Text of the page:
• Offered by Centre for Aboriginal Economic Policy Research
  • ANU College ANU College of Arts and Social Sciences
  • Course subject Criminology
  • Areas of interest Law, Policy Studies, Sociology, Criminology
  • Academic career UGRD
  • Course convener
    • Dr Adam Masters
  • Mode of delivery In Person
  • Co-taught Course
  • Offered in Second Semester 2020
    See Future Offerings

The term "organised crime" brings to mind Drug Cartels, Mafias, Black Societies and Biker gangs.  What do these groups have in common? What are their differences? What do they actually do? This course aims to unpack and understand the dynamics of organised crime, its actors, groups, activities and organisation as well as their geographical aspects. We will explore from a theoretical and practical perspective the different approaches that have been used in order to explain and understand organised crime, as well as the policy responses to it. Case-based approaches will be used to illustrate throughout the course.

Learning Outcomes

Upon successful completion, students will have the knowledge and skills to:

Upon successful completion of this course, students will have the knowledge and the skills to:
  1. apply the main theoretical approaches to the study of organised crime and their evolution across time;
  2. critically evaluate the contributions of different schools of thought to our understanding of organised crime;
  3. identify the main characteristics, activities, actors, and forms of organised crime;
  4. critically analyse organised crime policy at the local and international level; and
  5. succinctly communicate, orally and in writing, the outcomes of research on organised crime and criminal organisations.

Indicative Assessment

Participation (10%) Learning outcomes 2, 5
Presentation in tutorial, 10 mins (10%) Learning outcomes 3, 4, 5
Policy Brief, 1500 words (30%) Learning outcomes 1, 2, 3, 5
Major Essay, 3000 words (50%) Learning outcomes 1, 2, 3, 4
 

The ANU uses Turnitin to enhance student citation and referencing techniques, and to assess assignment submissions as a component of the University's approach to managing Academic Integrity. While the use of Turnitin is not mandatory, the ANU highly recommends Turnitin is used by both teaching staff and students. For additional information regarding Turnitin please visit the ANU Online website.

Workload

130 hours of total student learning time made up from:
a) 36 hours of contact over 12 weeks: 24 hours of lectures, and 12 hours of tutorials and tutorial-like activities; and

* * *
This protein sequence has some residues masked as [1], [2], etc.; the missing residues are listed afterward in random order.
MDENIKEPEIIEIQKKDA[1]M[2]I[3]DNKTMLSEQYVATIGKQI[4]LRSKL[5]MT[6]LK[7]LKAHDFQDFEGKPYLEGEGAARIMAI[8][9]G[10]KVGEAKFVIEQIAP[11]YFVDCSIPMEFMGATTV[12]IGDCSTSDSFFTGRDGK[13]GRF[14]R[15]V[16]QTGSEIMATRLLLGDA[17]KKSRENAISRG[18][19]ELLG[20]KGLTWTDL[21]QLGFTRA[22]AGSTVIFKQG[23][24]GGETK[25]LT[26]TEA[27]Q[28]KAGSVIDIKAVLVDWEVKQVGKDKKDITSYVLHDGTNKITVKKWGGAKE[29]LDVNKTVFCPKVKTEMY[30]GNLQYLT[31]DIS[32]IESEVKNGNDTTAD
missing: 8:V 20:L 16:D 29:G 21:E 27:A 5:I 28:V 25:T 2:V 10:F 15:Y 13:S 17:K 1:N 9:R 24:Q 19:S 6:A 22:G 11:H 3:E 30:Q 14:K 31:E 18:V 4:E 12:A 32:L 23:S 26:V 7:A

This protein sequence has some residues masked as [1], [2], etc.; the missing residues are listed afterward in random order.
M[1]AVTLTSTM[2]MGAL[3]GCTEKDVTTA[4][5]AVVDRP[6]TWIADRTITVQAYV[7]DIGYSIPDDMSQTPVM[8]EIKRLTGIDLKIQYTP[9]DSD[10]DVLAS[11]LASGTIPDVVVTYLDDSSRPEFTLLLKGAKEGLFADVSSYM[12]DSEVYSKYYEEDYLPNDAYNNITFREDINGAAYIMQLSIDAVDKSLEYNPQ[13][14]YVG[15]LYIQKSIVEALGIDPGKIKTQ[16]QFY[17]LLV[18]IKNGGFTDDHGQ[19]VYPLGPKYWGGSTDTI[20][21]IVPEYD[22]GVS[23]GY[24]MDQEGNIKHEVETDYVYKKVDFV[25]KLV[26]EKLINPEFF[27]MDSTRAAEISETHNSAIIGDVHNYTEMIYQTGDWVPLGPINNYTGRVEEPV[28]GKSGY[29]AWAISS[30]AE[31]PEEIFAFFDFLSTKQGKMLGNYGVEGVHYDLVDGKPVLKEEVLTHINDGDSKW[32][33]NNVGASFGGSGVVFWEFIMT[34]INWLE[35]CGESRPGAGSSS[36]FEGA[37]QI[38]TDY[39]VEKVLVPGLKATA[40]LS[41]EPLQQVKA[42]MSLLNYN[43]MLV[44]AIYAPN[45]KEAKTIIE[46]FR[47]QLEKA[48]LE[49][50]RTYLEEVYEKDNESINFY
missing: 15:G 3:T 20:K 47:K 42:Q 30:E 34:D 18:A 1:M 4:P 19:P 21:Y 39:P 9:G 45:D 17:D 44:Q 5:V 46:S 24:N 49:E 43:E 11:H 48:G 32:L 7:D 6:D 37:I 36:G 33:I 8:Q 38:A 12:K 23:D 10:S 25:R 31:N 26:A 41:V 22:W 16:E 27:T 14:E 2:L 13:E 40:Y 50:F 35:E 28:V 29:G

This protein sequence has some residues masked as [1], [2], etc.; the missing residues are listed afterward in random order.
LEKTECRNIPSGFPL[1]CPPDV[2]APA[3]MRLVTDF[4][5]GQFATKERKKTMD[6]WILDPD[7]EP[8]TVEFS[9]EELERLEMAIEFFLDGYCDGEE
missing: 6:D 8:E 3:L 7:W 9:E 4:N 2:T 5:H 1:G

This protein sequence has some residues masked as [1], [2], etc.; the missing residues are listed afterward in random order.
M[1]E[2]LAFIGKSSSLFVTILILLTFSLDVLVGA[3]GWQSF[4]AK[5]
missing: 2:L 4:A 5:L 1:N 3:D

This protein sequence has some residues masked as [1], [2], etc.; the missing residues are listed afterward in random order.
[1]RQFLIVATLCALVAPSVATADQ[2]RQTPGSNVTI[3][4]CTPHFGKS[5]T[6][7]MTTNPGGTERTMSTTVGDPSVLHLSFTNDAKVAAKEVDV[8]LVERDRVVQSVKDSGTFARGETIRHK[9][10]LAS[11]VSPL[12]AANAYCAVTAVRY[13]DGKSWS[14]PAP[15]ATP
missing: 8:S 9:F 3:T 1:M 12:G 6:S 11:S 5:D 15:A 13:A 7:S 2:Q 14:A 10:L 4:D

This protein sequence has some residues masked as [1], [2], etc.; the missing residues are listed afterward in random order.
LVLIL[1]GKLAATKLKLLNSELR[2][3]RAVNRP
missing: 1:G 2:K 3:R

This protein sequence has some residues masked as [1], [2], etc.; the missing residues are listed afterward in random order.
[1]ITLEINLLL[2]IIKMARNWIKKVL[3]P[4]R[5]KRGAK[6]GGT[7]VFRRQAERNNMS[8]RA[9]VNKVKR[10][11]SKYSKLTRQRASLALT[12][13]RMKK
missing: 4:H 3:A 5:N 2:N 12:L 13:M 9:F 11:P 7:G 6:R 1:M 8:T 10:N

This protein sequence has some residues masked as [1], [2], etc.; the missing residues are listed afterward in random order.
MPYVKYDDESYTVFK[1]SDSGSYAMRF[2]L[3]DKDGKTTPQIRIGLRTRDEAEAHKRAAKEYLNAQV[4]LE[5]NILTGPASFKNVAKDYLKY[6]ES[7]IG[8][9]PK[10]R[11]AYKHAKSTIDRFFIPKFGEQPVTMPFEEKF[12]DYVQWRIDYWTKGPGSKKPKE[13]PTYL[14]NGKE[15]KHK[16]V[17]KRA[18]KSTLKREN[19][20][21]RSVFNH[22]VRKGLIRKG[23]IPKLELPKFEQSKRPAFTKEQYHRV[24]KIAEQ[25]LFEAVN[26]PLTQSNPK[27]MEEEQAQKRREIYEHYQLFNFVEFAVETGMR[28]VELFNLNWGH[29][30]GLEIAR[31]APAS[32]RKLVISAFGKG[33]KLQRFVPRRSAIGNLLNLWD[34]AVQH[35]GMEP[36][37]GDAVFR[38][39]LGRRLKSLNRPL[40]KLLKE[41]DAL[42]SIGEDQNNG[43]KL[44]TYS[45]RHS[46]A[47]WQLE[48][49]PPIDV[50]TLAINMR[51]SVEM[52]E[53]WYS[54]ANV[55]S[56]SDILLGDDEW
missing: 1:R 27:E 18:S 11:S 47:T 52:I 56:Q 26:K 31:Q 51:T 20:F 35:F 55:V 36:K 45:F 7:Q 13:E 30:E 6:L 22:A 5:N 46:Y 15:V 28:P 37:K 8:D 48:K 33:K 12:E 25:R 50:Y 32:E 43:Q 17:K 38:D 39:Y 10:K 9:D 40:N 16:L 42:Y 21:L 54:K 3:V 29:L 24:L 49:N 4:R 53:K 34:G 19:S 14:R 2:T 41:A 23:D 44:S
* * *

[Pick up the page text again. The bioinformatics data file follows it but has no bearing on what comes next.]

b) 94 hours of independent student research, reading and writing.

Requisite and Incompatibility

To enrol in this course you must have completed 6 units of 1000 level courses. You are not able to enrol in this course if you have previously completed CRIM6002 or CRIM8003.

Prescribed Texts

Paoli, L (ed.) 2014, The Oxford handbook of organized crime, Oxford, England: Oxford University Press.
Allum, F & Gilmour, S (eds) 2011, Routledge handbook of transnational organized crime, London, England: Routledge.

Assumed Knowledge

This course is taught assuming students have some basic knowledge of sociology and criminology.

Majors

Minors

Fees

Tuition fees are for the academic year indicated at the top of the page.  

If you are a domestic graduate coursework or international student you will be required to pay tuition fees. Tuition fees are indexed annually. Further information for domestic and international students about tuition and other fees can be found at Fees.

Student Contribution Band:
1
Unit value:
6 units

If you are an undergraduate student and have been offered a Commonwealth supported place, your fees are set by the Australian Government for each course. At ANU 1 EFTSL is 48 units (normally 8 x 6-unit courses). You can find your student contribution amount for each course at Fees.  Where there is a unit range displayed for this course, not all unit options below may be available.

Units EFTSL
6.00 0.12500
Note: Please note that fee information is for current year only.

Offerings, Dates and Class Summary Links

The list of offerings for future years is indicative only.
Class summaries, if available, can be accessed by clicking on the View link for the relevant class number.

Second Semester

Class number Class start date Last day to enrol Census date Class end date Mode Of Delivery Class Summary
8144 27 Jul 2020 03 Aug 2020 31 Aug 2020 30 Oct 2020 In Person N/A

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